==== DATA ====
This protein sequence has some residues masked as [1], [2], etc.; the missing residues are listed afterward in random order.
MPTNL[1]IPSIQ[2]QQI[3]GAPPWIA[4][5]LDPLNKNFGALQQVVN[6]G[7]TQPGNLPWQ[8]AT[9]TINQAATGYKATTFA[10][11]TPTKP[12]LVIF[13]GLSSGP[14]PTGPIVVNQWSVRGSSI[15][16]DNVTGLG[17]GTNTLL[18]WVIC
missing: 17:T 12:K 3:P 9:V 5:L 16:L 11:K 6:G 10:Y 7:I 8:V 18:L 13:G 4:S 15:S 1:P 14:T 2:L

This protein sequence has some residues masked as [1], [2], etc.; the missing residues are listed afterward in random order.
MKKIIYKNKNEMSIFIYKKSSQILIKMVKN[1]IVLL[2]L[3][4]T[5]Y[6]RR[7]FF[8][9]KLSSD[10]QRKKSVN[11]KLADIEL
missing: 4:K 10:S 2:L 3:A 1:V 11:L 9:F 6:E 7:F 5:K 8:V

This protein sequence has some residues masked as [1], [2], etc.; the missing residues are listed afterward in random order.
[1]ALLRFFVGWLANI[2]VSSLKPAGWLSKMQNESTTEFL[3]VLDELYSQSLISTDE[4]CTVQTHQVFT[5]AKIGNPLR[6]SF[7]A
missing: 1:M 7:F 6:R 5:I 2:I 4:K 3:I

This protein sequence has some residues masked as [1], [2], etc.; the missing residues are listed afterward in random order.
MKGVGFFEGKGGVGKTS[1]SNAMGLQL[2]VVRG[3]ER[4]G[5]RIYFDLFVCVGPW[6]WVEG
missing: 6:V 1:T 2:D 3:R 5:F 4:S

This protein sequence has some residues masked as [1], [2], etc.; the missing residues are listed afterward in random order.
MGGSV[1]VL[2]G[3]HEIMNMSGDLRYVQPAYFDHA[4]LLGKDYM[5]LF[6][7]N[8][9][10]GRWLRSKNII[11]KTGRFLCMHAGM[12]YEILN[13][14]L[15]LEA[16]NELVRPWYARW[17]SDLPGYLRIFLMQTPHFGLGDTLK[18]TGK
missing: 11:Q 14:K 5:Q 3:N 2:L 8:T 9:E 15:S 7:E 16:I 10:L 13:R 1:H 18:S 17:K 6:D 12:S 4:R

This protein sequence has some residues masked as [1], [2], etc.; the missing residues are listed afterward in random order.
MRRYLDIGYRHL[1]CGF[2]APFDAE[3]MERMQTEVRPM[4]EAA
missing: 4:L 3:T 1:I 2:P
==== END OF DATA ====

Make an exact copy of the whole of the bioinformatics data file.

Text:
This protein sequence has some residues masked as [1], [2], etc.; the missing residues are listed afterward in random order.
MPTNL[1]IPSIQ[2]QQI[3]GAPPWIA[4][5]LDPLNKNFGALQQVVN[6]G[7]TQPGNLPWQ[8]AT[9]TINQAATGYKATTFA[10][11]TPTKP[12]LVIF[13]GLSSGP[14]PTGPIVVNQWSVRGSSI[15][16]DNVTGLG[17]GTNTLL[18]WVIC
missing: 17:T 12:K 3:P 9:V 5:L 16:L 11:K 6:G 10:Y 7:I 8:V 18:L 13:G 4:S 15:S 1:P 14:T 2:L

This protein sequence has some residues masked as [1], [2], etc.; the missing residues are listed afterward in random order.
MKKIIYKNKNEMSIFIYKKSSQILIKMVKN[1]IVLL[2]L[3][4]T[5]Y[6]RR[7]FF[8][9]KLSSD[10]QRKKSVN[11]KLADIEL
missing: 4:K 10:S 2:L 3:A 1:V 11:L 9:F 6:E 7:F 5:K 8:V

This protein sequence has some residues masked as [1], [2], etc.; the missing residues are listed afterward in random order.
[1]ALLRFFVGWLANI[2]VSSLKPAGWLSKMQNESTTEFL[3]VLDELYSQSLISTDE[4]CTVQTHQVFT[5]AKIGNPLR[6]SF[7]A
missing: 1:M 7:F 6:R 5:I 2:I 4:K 3:I

This protein sequence has some residues masked as [1], [2], etc.; the missing residues are listed afterward in random order.
MKGVGFFEGKGGVGKTS[1]SNAMGLQL[2]VVRG[3]ER[4]G[5]RIYFDLFVCVGPW[6]WVEG
missing: 6:V 1:T 2:D 3:R 5:F 4:S

This protein sequence has some residues masked as [1], [2], etc.; the missing residues are listed afterward in random order.
MGGSV[1]VL[2]G[3]HEIMNMSGDLRYVQPAYFDHA[4]LLGKDYM[5]LF[6][7]N[8][9][10]GRWLRSKNII[11]KTGRFLCMHAGM[12]YEILN[13][14]L[15]LEA[16]NELVRPWYARW[17]SDLPGYLRIFLMQTPHFGLGDTLK[18]TGK
missing: 11:Q 14:K 5:Q 3:N 2:L 8:T 9:E 15:S 7:E 16:I 10:L 13:R 1:H 18:S 17:K 6:D 12:S 4:R

This protein sequence has some residues masked as [1], [2], etc.; the missing residues are listed afterward in random order.
MRRYLDIGYRHL[1]CGF[2]APFDAE[3]MERMQTEVRPM[4]EAA
missing: 4:L 3:T 1:I 2:P